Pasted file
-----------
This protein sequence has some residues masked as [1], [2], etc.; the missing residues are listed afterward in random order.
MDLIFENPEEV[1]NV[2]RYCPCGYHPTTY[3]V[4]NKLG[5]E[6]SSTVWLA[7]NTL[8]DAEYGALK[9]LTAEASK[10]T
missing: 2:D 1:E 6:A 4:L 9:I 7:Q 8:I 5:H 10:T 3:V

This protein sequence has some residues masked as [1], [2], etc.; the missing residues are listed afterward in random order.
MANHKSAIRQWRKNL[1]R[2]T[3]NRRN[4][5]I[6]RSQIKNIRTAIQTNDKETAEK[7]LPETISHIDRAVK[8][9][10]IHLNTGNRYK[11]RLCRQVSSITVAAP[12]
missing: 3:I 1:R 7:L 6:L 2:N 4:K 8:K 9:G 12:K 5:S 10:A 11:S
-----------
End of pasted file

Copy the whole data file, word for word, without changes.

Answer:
This protein sequence has some residues masked as [1], [2], etc.; the missing residues are listed afterward in random order.
MDLIFENPEEV[1]NV[2]RYCPCGYHPTTY[3]V[4]NKLG[5]E[6]SSTVWLA[7]NTL[8]DAEYGALK[9]LTAEASK[10]T
missing: 2:D 1:E 6:A 4:L 9:I 7:Q 8:I 5:H 10:T 3:V

This protein sequence has some residues masked as [1], [2], etc.; the missing residues are listed afterward in random order.
MANHKSAIRQWRKNL[1]R[2]T[3]NRRN[4][5]I[6]RSQIKNIRTAIQTNDKETAEK[7]LPETISHIDRAVK[8][9][10]IHLNTGNRYK[11]RLCRQVSSITVAAP[12]
missing: 3:I 1:R 7:L 6:L 2:N 4:K 8:K 9:G 12:K 5:S 10:A 11:S